James Francis Thorpe (Sac and Fox (Sauk): Wa-Tho-Huk, translated as "Bright Path"; May 22 or 28, 1887 – March 28, 1953) was an American athlete and Olympic gold medalist. A member of the Sac and Fox Nation, Thorpe was the first Native American to win a gold medal for the United States in the Olympics. Considered one of the most versatile athletes of modern sports, he won two Olympic gold medals in the 1912 Summer Olympics (one in classic pentathlon and the other in decathlon). He also played American football (collegiate and professional), professional baseball, and basketball.
He lost his Olympic titles after it was found he had been paid for playing two seasons of semi-professional baseball before competing in the Olympics, thus violating the contemporary amateurism rules. In 1983, 30 years after his death, the International Olympic Committee (IOC) restored his Olympic medals with replicas, after ruling that the decision to strip him of his medals fell outside of the required 30 days. Official IOC records still listed Thorpe as co-champion in decathlon and pentathlon until 2022, when it was decided to restore him as the sole champion in both events.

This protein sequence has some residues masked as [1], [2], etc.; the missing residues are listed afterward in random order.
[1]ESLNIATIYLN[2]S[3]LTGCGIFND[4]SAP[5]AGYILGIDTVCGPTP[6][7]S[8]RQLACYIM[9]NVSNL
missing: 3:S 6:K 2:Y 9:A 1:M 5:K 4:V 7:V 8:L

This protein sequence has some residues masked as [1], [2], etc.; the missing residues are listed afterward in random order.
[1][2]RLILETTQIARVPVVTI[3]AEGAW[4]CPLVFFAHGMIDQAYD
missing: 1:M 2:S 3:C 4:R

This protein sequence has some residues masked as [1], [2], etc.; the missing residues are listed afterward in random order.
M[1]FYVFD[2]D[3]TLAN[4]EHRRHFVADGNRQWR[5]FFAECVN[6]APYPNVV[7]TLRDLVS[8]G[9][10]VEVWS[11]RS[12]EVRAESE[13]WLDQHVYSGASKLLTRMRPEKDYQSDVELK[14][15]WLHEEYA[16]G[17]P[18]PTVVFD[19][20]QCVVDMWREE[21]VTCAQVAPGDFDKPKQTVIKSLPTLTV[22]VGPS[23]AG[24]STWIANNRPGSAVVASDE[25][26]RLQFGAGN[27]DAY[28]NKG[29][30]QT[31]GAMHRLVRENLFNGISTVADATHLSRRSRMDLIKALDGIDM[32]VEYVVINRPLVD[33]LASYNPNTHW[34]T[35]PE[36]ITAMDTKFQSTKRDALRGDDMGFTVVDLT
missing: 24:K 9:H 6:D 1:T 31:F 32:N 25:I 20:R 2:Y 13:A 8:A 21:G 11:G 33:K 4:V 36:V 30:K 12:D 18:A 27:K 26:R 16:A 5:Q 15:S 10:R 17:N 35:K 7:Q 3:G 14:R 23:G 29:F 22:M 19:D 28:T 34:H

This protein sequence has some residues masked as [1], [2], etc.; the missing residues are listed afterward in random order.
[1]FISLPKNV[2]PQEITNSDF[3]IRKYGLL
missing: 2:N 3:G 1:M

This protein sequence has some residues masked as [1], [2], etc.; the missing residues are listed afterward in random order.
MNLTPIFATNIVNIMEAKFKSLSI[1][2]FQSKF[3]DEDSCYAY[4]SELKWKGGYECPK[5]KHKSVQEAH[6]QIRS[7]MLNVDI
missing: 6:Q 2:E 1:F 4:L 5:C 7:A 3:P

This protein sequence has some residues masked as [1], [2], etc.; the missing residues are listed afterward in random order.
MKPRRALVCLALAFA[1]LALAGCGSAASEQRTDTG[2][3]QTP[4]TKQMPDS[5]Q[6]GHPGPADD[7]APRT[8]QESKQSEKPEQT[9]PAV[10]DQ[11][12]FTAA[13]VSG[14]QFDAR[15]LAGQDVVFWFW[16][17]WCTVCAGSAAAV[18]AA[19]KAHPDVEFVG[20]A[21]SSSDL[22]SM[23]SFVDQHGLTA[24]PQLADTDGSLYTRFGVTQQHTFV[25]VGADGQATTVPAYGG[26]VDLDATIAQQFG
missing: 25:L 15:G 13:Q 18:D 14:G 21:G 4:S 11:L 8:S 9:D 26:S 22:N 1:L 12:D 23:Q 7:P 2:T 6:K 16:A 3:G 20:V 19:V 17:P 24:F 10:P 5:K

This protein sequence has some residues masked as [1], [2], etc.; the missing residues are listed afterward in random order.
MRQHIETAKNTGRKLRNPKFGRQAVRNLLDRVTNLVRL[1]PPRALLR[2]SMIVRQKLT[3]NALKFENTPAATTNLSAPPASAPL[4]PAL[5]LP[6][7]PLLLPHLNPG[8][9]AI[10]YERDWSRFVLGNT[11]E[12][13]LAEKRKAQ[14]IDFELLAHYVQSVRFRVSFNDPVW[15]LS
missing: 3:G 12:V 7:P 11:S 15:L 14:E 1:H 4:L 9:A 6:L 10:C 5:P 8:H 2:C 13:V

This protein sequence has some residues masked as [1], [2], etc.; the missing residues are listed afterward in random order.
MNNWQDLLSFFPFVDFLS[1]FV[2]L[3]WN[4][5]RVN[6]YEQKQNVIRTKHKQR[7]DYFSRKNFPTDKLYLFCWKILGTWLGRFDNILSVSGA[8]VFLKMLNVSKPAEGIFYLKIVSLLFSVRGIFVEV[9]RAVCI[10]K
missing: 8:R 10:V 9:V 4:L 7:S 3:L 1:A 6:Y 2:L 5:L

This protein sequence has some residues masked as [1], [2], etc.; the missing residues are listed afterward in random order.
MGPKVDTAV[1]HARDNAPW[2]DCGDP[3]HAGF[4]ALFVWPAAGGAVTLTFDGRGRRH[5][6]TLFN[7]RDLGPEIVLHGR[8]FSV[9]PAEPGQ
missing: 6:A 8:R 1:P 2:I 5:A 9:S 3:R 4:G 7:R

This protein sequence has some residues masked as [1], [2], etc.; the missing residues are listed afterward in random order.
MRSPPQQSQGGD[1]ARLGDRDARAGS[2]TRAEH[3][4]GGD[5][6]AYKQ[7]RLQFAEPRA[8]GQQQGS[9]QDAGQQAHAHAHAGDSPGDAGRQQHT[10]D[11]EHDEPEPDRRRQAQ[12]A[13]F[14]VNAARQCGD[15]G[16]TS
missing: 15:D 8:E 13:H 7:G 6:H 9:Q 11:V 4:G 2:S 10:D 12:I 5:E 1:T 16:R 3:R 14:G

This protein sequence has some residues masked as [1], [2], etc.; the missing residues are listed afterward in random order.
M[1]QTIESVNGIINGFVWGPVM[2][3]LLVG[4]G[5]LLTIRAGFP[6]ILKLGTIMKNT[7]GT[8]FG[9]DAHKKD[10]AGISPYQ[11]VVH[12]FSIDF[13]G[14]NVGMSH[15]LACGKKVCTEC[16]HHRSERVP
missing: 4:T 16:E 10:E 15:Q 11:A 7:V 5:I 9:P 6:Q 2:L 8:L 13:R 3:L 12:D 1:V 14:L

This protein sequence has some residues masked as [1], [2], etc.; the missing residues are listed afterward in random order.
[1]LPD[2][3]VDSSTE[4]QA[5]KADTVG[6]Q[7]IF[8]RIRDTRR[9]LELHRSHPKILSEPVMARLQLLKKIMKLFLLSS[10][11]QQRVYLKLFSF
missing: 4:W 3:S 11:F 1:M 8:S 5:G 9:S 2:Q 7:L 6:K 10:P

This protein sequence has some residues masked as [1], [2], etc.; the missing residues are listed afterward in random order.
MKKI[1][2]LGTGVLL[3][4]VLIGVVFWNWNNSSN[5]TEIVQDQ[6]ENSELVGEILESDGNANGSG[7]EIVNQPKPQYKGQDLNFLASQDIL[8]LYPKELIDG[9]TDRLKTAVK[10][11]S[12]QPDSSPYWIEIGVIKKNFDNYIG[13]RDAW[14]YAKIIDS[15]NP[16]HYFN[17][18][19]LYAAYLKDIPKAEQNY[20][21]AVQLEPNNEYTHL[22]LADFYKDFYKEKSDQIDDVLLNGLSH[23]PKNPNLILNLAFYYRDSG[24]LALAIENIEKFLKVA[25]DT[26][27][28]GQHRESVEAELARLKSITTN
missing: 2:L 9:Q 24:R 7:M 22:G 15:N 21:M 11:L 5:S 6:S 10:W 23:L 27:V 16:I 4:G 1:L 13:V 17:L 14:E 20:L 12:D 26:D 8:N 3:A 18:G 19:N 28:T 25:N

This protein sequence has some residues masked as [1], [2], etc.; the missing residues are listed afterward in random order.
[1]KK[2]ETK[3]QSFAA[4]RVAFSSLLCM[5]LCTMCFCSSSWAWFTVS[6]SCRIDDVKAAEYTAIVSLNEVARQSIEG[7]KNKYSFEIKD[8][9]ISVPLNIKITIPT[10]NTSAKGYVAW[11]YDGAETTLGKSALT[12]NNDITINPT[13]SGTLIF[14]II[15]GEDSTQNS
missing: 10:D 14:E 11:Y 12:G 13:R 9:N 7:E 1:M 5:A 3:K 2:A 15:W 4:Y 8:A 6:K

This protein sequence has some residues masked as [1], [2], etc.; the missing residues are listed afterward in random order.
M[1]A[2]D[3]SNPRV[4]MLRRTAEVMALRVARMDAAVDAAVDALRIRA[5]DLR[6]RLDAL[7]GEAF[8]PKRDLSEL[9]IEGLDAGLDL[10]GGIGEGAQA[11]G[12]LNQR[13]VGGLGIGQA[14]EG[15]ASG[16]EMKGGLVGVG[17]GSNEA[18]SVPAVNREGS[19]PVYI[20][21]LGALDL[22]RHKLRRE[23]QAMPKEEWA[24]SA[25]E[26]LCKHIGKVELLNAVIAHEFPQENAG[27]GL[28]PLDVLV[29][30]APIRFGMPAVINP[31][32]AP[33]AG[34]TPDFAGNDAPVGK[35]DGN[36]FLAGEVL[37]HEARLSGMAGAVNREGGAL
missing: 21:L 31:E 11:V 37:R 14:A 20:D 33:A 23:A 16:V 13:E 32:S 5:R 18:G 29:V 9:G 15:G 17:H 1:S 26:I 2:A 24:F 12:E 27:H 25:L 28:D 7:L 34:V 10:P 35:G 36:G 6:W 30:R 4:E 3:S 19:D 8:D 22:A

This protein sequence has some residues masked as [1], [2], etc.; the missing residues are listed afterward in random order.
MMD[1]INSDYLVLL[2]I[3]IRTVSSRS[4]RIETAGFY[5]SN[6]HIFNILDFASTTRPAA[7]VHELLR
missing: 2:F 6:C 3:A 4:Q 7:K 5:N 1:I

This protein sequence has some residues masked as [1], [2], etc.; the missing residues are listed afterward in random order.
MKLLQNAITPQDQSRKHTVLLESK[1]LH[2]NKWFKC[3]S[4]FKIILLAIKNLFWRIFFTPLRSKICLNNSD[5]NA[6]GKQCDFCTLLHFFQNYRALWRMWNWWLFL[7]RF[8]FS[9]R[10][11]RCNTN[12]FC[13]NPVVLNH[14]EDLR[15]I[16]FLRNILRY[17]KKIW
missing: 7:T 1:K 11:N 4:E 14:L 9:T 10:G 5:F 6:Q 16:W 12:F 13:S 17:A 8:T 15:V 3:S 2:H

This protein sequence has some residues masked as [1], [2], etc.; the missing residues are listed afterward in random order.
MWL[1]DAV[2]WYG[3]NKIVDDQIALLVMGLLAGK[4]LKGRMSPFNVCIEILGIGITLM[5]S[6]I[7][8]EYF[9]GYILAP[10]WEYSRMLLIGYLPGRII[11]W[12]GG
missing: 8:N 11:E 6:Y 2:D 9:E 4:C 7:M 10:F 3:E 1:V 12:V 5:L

Thorpe grew up in the Sac and Fox Nation in Indian Territory (what is now the U.S. state of Oklahoma). As a youth, he attended Carlisle Indian Industrial School in Carlisle, Pennsylvania, where he was a two-time All-American for the school's football team under coach Pop Warner. After his Olympic success in 1912, which included a record score in the decathlon, he added a victory in the All-Around Championship of the Amateur Athletic Union. In 1913, he played for the Pine Village Pros in Indiana. Later in 1913, Thorpe signed with the New York Giants, and he played six seasons in Major League Baseball between 1913 and 1919. Thorpe joined the Canton Bulldogs American football team in 1915, helping them win three professional championships. He later played for six teams in the National Football League (NFL). He played as part of several all-American Indian teams throughout his career, and barnstormed as a professional basketball player with a team composed entirely of American Indians. (Full article...)